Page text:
High affinity and specific binding are cardinal properties of nucleic acids in relation to their biological function and their role in biotechnology. To this end, structural preorganization of oligonucleotides can significantly improve their binding performance, and numerous examples of this can be found in Nature as well as in artificial systems. Here we describe the production and characterization of hybrid DNA-polymer nanoparticles (oligoMIP NPs) as a system in which we have preorganized the oligonucleotide binding by molecular imprinting technology. Molecularly imprinted polymers (MIPs) are cost-effective "smart" polymeric materials capable of antibody-like detection, but characterized by superior robustness and the ability to work in extreme environmental conditions. Especially in the nanoparticle format, MIPs are dubbed as one of the most suitable alternatives to biological antibodies due to their selective molecular recognition properties, improved binding kinetics as well as size and dispersibility. Nonetheless, there have been very few attempts at DNA imprinting in the past due to structural complexity associated with these templates. By introducing modified thymine bases into the oligonucleotide sequences, which allow establishing covalent bonds between the DNA and the polymer, we demonstrate that such hybrid oligoMIP NPs specifically recognize their target DNA, and that the unique strategy of incorporating the complementary DNA strands as "preorganized selective monomers" improves the recognition properties without affecting the NPs physical properties such as size, shape or dispersibility. PMID:26509192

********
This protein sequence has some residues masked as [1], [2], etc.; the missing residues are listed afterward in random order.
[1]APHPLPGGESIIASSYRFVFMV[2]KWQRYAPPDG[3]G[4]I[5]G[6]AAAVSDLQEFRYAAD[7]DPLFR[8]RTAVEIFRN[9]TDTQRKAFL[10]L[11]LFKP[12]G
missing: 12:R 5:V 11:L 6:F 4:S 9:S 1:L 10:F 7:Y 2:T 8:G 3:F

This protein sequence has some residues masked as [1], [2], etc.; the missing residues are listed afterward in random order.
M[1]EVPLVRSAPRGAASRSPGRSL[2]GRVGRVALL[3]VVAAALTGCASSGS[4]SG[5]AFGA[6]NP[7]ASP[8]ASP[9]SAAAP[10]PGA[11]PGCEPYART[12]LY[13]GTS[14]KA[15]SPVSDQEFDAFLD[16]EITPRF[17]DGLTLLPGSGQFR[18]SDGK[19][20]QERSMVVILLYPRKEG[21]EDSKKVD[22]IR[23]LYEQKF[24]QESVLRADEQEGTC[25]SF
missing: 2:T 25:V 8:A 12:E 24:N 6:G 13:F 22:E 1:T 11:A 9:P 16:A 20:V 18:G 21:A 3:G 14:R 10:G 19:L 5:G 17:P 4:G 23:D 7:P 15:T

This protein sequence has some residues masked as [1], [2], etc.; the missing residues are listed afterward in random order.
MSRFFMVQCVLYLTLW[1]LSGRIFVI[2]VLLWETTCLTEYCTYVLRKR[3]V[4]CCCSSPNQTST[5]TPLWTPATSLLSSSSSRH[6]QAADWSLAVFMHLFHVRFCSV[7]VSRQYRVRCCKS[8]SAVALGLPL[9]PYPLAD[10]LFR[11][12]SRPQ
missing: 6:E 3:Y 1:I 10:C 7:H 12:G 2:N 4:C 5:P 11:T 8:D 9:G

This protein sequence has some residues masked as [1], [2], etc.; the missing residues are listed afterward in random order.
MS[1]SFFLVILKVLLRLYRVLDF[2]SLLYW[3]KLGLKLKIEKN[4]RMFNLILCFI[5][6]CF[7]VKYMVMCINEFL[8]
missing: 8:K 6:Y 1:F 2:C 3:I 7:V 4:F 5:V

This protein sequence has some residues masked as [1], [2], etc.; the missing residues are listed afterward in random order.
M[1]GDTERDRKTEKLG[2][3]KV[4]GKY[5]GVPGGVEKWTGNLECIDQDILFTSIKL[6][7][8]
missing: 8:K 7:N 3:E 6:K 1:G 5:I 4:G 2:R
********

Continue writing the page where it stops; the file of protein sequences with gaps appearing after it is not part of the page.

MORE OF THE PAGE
13. Conservation of imprinting of MKRN3 and NAP1L5 in rabbits.

    PubMed

    Yuan, L; Lai, L; Duan, F; Chen, M; Deng, J; Li, Z

    2016-08-01

    Maternally imprinted genes of makorin ring finger protein 3 (MKRN3) and nucleosome assembly protein 1-like 5 (NAP1L5) have been identified in many species but have not yet been investigated in rabbits. In this study, a polymorphism-based approach and bisulfite-sequencing PCR (BSP) were used to determine the imprinting status of MKRN3 and NAP1L5 in rabbits. The single nucleotide polymorphism (SNP)-based sequencing results demonstrated that MKRN3 and NAP1L5 were expressed preferentially from the paternal allele. Furthermore, the BSP results showed the gamete-specific methylation patterns and hemimethylation in brain and full methylation in liver were observed in MKRN3 and NAP1L5 respectively. Thus, we provide the first evidence that MKRN3 and NAP1L5 are paternally expressed genes and that the CpG islands located in the promoter region may be the putative differentially methylated region of these two genes in rabbits. PMID:27091003

  14. Abnormal Hypermethylation at Imprinting Control Regions in Patients with S-Adenosylhomocysteine Hydrolase (AHCY) Deficiency

    PubMed Central

    Motzek, Antje; Knežević, Jelena; Switzeny, Olivier J.; Cooper, Alexis; Barić, Ivo; Beluzić, Robert; Strauss, Kevin A.; Puffenberger, Erik G.; Vugrek, Oliver; Zechner, Ulrich

    2016-01-01